Unlike a cash game, in a Sit and Go players gradually leave the table and do not come back. In addition, SnGs do not have fixed blinds. Instead, the blinds continue to rise over the course of the tournament. You can't afford to sit back and wait for a good hand.

Your ultimate goal is to finish in first place, but the first goal is to outlast your opponents until you are in the money (you are guaranteed a payout). You should be very thrifty, since you can't buy new chips in the middle of the tournament. SnGs are becoming more and more popular; they are like a quick version of the WSOP.


At the beginning of a SnG, you have the same amount of chips as your opponents. Each player therefore has an equal chance of winning (well, you have an edge since you follow a strategy).

Sit and Goes can be approached with the Independent Chip Model (ICM). The ICM is a mathematical assistant for the SnG player to make appropriate decisions. If you learn how to use this system, you will find yourself in the money more often.

Later stages of a SnG are often defined by frequent all-ins. You may see players push all their chips into the pot in nearly every single round. If you like the thrill of being all-in, then SnGs might be the variant for you!

Sit and Gos are currently quite popular; you can always find a game to play. SnGs also tend to attract a lot of bad players, so you should be able to make a profit.

In a Sit and Go, you stand to benefit from the poor play of your opponents more than in the other variations we have discussed. When two players go all-in versus each other, you end up moving one place closer to the money. When this action is repeated over the course of a game, it becomes possible that you can make the money without playing a single hand. You have to play to win in a cash game.

Finally, there is the financial aspect of a Sit and Go. You make, relatively speaking, the most profit in SnGs. You can, for example, win $50 with a $10 buy-in. You can try turning $10 into $50 in a cash game in such a short time, but you'll probably fail.

You are often all-in in the late stages of the tournament. Even if you follow the Independent Chip Model and always play with an advantage, you can hit a streak of bad luck and lose one all-in after the other. You can lose a fair amount of your bankroll in a bad downswing.

You can't leave a SnG when you run out of time, either. If you do leave, you forfeit your entire buy-in. So, if you would like to play a SnG, you need to be sure you have enough time to devote to the entire game. In general, you can gauge the amount of time required based on the number of players and how quickly the blinds increase. On average, you should expect to devote about 30-40 minutes to each SnG.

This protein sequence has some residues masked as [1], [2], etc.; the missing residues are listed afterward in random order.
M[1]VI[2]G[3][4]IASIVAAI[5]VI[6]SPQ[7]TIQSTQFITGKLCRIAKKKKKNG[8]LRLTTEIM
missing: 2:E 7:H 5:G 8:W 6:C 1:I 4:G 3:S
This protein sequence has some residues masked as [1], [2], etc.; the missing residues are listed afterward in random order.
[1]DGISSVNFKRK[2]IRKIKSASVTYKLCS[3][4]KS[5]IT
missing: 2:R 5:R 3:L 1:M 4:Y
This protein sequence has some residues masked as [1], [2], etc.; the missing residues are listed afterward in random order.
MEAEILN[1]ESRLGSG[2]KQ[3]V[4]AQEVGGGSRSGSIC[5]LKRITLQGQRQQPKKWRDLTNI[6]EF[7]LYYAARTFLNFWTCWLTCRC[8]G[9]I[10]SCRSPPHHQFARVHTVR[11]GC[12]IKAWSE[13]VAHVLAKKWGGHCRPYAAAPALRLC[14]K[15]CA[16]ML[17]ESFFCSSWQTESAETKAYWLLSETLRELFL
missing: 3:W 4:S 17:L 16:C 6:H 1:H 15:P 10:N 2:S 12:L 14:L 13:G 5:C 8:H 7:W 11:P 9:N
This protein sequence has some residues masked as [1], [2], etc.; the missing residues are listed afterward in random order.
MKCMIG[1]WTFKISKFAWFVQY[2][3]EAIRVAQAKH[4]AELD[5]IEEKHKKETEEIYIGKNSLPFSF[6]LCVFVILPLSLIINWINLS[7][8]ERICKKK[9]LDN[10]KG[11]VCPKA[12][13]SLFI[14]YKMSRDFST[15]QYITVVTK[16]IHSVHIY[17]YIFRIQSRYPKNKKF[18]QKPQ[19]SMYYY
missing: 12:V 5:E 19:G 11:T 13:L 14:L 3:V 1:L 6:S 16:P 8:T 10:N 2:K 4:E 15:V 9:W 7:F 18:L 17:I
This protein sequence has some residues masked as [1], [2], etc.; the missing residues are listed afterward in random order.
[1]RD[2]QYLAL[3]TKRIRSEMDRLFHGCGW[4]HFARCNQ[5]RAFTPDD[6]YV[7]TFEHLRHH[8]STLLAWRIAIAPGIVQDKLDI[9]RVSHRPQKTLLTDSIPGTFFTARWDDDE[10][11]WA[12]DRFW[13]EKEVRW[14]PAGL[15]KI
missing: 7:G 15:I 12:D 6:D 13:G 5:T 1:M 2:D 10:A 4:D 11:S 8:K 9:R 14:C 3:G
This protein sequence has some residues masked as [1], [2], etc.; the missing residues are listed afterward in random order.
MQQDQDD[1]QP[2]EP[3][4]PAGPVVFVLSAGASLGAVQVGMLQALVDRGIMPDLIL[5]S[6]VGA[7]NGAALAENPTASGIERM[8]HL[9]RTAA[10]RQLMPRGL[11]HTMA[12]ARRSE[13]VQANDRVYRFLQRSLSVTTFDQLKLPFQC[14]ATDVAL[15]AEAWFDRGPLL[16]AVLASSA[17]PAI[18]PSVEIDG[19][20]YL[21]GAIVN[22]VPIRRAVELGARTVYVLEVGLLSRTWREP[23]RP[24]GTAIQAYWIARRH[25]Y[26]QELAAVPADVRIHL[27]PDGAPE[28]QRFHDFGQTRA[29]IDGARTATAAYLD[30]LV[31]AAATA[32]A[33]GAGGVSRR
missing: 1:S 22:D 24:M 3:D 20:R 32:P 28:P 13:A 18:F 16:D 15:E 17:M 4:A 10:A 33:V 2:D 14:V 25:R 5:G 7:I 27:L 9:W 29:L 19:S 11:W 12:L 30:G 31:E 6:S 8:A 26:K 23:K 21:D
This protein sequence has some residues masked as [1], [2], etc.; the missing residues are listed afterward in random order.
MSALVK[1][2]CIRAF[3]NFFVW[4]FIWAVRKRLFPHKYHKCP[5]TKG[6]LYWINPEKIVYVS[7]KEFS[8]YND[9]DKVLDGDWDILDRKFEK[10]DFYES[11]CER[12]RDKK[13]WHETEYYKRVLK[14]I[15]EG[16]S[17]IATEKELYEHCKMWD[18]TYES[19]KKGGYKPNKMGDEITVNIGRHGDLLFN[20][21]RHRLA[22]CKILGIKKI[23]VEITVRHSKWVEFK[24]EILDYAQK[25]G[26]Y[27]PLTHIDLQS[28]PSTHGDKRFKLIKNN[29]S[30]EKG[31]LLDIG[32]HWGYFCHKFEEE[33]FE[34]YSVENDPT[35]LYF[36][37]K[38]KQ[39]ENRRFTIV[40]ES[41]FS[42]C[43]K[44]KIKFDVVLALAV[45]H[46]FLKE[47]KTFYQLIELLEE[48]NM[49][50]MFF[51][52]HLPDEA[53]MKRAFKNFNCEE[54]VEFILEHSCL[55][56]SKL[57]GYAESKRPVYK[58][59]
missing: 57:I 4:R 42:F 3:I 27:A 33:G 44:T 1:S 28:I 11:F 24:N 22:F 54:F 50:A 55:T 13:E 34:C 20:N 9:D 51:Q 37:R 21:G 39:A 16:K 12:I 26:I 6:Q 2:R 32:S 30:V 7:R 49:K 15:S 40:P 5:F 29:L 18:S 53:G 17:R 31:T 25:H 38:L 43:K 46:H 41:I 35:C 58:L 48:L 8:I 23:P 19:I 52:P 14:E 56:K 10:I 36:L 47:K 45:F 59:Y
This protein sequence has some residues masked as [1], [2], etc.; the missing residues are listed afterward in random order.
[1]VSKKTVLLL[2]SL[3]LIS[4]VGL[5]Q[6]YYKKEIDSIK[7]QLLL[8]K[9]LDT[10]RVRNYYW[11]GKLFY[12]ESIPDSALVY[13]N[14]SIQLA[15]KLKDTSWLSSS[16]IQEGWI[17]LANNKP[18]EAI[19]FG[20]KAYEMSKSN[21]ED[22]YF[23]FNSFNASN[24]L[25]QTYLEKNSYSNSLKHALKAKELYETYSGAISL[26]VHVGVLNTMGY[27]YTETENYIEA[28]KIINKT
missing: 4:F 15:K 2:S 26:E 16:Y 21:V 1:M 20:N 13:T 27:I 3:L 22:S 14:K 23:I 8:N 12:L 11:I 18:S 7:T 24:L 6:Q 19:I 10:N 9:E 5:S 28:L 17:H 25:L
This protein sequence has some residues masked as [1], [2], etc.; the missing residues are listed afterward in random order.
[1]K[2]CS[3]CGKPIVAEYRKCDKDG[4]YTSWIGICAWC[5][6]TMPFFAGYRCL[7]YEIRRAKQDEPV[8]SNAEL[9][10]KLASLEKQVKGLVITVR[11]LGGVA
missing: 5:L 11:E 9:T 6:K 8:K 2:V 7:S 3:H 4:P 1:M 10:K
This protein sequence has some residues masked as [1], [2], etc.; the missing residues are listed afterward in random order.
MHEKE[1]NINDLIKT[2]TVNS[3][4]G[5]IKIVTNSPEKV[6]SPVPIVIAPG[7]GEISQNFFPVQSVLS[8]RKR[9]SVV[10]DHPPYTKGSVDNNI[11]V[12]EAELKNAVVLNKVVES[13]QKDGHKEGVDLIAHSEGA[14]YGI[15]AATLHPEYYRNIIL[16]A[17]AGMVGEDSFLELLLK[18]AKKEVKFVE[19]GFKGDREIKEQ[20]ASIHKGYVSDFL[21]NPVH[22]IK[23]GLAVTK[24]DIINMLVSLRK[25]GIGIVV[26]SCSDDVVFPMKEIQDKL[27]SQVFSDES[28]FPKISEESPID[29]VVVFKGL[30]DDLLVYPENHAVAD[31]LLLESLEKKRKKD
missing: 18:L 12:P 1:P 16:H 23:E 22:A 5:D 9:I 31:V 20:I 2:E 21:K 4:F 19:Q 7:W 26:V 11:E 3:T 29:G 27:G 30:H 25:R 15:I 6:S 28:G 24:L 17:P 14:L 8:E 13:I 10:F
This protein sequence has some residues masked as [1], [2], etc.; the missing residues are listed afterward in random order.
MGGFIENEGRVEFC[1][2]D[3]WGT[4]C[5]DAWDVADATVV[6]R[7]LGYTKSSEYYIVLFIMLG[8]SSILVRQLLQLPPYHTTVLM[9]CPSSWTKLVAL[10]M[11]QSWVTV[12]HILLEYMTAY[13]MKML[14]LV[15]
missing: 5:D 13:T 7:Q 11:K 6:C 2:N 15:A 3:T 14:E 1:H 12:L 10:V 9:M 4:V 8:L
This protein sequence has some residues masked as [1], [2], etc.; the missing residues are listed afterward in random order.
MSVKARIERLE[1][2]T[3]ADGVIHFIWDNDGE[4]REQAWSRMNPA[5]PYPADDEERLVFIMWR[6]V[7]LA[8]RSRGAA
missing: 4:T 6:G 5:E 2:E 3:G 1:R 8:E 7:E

Once you reach a certain limit, you will encounter many good, regular players over and over. You can avoid playing against the good opponents in a cash game, but there's no way around going head to head with them in a SnG.

Another disadvantage: The fees for playing in low limit SnGs are often very high. Some poker rooms take as many as 10-20% of the buy-in. But don't worry too much. These fees will decrease as you make your way up the limits.

Fixed Limit Hold'em

Fixed Limit is the original form of Hold'em poker. As the name suggests, the bet sizes are fixed. You can make so-called Small Bets in the first two betting rounds (or raise by that same amount), and Big Bets (1 Big Bet =2 Small Bets) in the last two betting rounds.


Any beginner interested in Fixed Limit games needs a working strategy. The strategy you can learn at PokerStrategy.com will help you make a profit from the very beginning. Soon you will make your way up the limits and start playing for not so small amounts of money.

Fixed Limit is not only good for beginners because it can be learned quickly, but because the fixed bet size limits the amount you can lose in any one hand. You can't go broke in the first hand, even if you try.

You also get more action in Fixed Limit Hold'em. Your bet or raise is often not enough to force a fold, since your opponents can usually make a profitable call from a mathematical point of view.

If you like action in your game and betting on several streets, Fixed Limit could be the game for you. Just remember you are more likely to go to the showdown, so you need a hand that can win.

What many Fixed Limit players find interesting is the fact that you can make a mathematical analysis of any situation, since you know how large the bets can/will be. A relatively simple mathematical formula can tell you whether or not you can expect to make a profit by making a certain decision in a given situation (the expected value, or EV). You basically calculate the amount you could expect to win or lose on average with your decision.

Pot odds is a term you will become more and more familiar with and first encounter in the Bronze articles. Comparing your odds to the pot odds is a fairly quick and easy way to decide if staying in the hand will be profitable (almost always when you have a draw). You can always know whether you should fold your flush draw, or see if you can complete on the turn or the river. As you may already imagine, players who can make a calm, mathematical analysis of the hand do best in Fixed Limit Hold'em.

If you don't feel comfortable putting large amounts of money at risk, Fixed Limit could be the right game for you. You can stay calm knowing in the back of your mind that you can't lose a fortune on a single hand.


The basic Fixed Limit strategy is easy to learn, but that's only one side of the coin. You may get a feel for the game and starting making a profit from the very beginning, but it will take you a lifetime to truly master the game. The reason is: There are so many decisions to be made in each betting round, you won't be able to make the right decision all the time and you will lose money too. The good news is that you won't lose as much as you probably would if you were in a No Limit game.